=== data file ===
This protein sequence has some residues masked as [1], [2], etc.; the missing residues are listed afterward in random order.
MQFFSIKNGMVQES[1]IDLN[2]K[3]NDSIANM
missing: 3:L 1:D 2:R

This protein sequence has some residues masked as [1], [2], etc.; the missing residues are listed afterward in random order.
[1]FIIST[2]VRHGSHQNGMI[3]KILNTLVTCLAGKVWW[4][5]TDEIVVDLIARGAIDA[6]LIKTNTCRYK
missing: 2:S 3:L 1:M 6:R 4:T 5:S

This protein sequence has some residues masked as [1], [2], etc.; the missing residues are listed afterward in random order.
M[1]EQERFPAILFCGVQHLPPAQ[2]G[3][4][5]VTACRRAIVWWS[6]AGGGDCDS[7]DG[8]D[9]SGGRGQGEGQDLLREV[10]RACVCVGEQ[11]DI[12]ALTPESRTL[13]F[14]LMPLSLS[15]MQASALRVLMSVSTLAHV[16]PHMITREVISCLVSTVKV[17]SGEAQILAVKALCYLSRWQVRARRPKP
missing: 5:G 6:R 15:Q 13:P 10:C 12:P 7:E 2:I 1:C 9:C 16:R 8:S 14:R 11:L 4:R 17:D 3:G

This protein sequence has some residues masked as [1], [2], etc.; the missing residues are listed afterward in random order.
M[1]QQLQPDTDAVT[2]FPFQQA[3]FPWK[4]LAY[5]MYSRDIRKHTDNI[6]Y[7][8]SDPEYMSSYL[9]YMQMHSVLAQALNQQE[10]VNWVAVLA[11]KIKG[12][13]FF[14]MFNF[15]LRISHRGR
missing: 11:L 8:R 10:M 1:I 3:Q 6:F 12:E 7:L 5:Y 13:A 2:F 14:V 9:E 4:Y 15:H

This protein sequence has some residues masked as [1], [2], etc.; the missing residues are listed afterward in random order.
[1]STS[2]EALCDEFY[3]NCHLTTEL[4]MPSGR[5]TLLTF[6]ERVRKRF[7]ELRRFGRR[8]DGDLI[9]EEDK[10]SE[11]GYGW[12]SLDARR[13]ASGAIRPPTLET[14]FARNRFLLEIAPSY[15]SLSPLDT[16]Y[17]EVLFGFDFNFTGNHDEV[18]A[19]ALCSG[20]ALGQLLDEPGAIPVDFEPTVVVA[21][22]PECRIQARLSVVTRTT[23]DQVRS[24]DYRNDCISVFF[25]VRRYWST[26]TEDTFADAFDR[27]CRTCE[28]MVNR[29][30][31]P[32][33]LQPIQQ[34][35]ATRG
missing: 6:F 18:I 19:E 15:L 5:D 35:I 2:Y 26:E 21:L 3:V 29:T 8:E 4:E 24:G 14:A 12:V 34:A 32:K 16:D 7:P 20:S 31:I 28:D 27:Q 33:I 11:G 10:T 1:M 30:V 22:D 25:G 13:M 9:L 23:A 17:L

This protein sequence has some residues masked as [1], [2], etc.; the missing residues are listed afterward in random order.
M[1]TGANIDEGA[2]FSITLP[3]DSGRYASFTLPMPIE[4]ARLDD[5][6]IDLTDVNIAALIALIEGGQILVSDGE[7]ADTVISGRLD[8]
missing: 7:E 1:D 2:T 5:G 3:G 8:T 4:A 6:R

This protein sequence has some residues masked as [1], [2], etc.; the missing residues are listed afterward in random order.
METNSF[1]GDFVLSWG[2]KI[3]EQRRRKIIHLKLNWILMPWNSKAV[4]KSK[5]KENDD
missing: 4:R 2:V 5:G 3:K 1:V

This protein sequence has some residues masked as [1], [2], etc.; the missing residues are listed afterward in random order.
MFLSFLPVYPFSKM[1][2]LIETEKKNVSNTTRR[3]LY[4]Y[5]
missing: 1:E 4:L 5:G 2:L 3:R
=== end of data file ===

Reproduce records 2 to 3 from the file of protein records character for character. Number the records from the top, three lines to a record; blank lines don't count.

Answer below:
This protein sequence has some residues masked as [1], [2], etc.; the missing residues are listed afterward in random order.
[1]FIIST[2]VRHGSHQNGMI[3]KILNTLVTCLAGKVWW[4][5]TDEIVVDLIARGAIDA[6]LIKTNTCRYK
missing: 2:S 3:L 1:M 6:R 4:T 5:S

This protein sequence has some residues masked as [1], [2], etc.; the missing residues are listed afterward in random order.
M[1]EQERFPAILFCGVQHLPPAQ[2]G[3][4][5]VTACRRAIVWWS[6]AGGGDCDS[7]DG[8]D[9]SGGRGQGEGQDLLREV[10]RACVCVGEQ[11]DI[12]ALTPESRTL[13]F[14]LMPLSLS[15]MQASALRVLMSVSTLAHV[16]PHMITREVISCLVSTVKV[17]SGEAQILAVKALCYLSRWQVRARRPKP
missing: 5:G 6:R 15:Q 13:P 10:C 12:P 7:E 2:I 1:C 9:C 16:R 8:S 14:R 11:L 4:R 17:D 3:G